“We Don’t Talk about That”: Mental Health Promotion by Parents in African American Communities



Watkins, Tyler Andrew

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This research investigates parental promotion of mental health in African American communities. This study uses Communication Privacy Management theory (CPM) (Petronio, 1991) and Systems theory (Von Bertalanffy, 1972), in order to explore the motivations and attitude formations of adolescent mental health at the parental level. In essence, this study plans to explore the intersections between generational communication, race, and mental health. Qualitative interviews were conducted with 10 African American parents; gauging perception and past interactions with adolescent mental health. Results indicated African American parents show knowledge gaps and understanding of mental illness and mental health services. Major findings of this study unearthed relationships between the Black Church, generational education, and collective awareness of mental health in the African American community. Most of the participating parents acknowledged the heighten visibility of mental illness in modern society; however, many parents failed to acknowledge a connection between race and mental health. These findings suggest a multitude of influences at play during the disclosure and promotion of mental health by African American parents and adolescents. Robinson (2012) posits, “Telling a [relational member] you have depression allows for the [member] to either reject you or offer support. It may allow for the understanding of depression as a disease, or it may open the door for insensitive remarks which may be detrimental to the relationship” (p. 1). By highlighting familial relationships during the disclosure process, potential tensions arise, complicated further by the addition of race.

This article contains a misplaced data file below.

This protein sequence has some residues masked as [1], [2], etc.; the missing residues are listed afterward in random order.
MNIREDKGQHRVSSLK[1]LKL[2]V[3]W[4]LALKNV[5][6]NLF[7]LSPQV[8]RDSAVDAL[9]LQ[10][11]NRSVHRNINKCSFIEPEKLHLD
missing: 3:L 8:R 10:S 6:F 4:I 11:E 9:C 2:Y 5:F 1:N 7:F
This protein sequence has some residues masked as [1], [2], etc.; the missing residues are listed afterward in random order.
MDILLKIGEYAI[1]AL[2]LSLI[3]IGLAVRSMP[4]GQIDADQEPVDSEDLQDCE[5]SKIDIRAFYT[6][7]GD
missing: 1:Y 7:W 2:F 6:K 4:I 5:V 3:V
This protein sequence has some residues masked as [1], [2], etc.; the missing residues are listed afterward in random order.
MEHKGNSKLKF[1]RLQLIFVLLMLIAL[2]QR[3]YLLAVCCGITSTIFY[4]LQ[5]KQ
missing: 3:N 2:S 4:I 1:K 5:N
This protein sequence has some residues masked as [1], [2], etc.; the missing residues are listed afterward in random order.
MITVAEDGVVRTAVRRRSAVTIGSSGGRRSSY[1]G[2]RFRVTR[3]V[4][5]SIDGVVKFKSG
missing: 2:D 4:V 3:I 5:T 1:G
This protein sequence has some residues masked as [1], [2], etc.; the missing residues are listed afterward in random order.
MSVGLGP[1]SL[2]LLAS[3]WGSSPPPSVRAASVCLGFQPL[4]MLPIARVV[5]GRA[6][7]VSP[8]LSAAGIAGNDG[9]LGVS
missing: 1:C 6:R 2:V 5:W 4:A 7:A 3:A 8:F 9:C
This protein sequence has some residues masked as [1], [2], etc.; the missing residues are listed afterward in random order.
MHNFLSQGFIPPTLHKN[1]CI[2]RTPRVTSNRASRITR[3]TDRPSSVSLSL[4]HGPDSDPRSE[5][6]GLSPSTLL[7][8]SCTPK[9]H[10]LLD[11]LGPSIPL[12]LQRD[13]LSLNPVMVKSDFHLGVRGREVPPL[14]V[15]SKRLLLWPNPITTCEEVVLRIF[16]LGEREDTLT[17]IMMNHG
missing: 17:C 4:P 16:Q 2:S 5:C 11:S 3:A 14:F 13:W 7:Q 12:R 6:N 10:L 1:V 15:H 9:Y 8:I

African American, Health communication, Mental health, Parents